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Tue 28 Jan 2020 10:45 AM

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Stocks, oil falls as global markets react to Chinese coronavirus spread

Luxury goods makers and airlines suffered particularly on equity markets, as Chinese tourist spending is a key factor for them

Stocks, oil falls as global markets react to Chinese coronavirus spread

China warned that a deadly new coronavirus was spreading fast. Image: AFP

Global stocks and oil dropped Monday as panicked investors fled risky assets for safer bets gold, bonds, the dollar and the yen, after China warned that a deadly new coronavirus was spreading fast.

Luxury goods makers and airlines suffered particularly on equity markets, as Chinese tourist spending is a key factor for them. Shares of energy and technology companies were also weak.

China extended its traditional Lunar New Year holidays to buy time in the fight against the epidemic but fears of a repeat of the 2003 Severe Acute Respiratory Syndrome (SARS) outbreak, which also began in China, spooked investors.

Recent record highs on stock markets gave them plenty of room for a reverse.

Key European stock markets dropped more than two percent, while losses on Wall Street were only slightly less severe.

Oil prices also retreated on concerns over demand from China, the world's top energy consumer.

'Major panic'

"The bottom line is that the virus has become deadly and it has caused a major panic in markets," said Ava Trade analyst Naeem Aslam.

Art Hogan, chief market strategist at National Holdings, said rising investor unease has reflected an increased number of cases and as the virus has spread to more regions.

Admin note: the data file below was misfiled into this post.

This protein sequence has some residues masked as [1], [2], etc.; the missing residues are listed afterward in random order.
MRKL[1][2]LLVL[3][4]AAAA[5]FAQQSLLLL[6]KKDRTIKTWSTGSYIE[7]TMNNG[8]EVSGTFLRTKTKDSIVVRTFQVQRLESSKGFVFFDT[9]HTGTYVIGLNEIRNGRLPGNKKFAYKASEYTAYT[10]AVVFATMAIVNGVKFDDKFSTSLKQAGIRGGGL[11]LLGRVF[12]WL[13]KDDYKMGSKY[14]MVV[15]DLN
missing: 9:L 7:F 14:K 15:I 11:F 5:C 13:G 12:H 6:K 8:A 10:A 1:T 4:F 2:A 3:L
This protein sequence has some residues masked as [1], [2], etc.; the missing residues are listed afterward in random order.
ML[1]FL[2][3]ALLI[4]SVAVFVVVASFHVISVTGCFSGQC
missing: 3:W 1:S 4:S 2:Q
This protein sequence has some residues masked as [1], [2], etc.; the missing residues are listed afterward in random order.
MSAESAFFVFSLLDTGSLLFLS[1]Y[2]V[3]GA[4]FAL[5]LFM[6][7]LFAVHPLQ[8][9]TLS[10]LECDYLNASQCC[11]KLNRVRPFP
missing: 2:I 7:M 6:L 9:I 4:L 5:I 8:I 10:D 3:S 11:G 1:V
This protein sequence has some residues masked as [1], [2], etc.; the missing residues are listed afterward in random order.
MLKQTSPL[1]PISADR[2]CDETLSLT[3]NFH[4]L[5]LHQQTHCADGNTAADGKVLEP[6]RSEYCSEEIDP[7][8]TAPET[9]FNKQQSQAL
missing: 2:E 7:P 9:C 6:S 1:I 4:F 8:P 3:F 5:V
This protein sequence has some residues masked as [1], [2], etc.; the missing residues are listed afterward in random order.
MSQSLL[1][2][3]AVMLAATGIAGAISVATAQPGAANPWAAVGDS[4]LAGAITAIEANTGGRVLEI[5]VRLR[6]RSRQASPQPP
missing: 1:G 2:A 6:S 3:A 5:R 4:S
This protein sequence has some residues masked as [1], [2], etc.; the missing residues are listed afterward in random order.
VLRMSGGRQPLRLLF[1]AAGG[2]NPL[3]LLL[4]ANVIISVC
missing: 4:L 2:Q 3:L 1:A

"The escalation of the news causes more uncertainty," especially for travel-oriented companies, Hogan said.

"I think it's very logical, especially given that the sectors that would be affected by any slowdown are getting hit the hardest."

Analysts said there were growing fears the crisis could become as bad as the SARS outbreak that hammered markets and the global economy 17 years ago.

The new outbreak has led China to lock down Wuhan, epicenter of the disease and home to 11 million people, while imposing tight travel restrictions on a number of other cities including Beijing.

The move comes during the Lunar New Year holiday when hundreds of millions of people criss-cross the country and spend huge amounts of money.

Flight to safety

Most Asian markets were closed for the Lunar New Year break but Tokyo was open and fell two percent. Bangkok plunged nearly three percent on worries over the Thai travel sector.

The flight to safety saw the yen rally against the dollar, with the Japanese unit now up more than one percent from eight-month lows reached earlier this year.

The dollar however rose against the euro and pound.

Gold, another go-to asset in times of turmoil and uncertainty, seemed headed back towards $1,600 per ounce and the six-year peaks touched at the start of January.

While the main focus is on the spread of the virus, traders will also be keeping an eye on the release of earnings this week from top companies including Apple, Facebook and Samsung.

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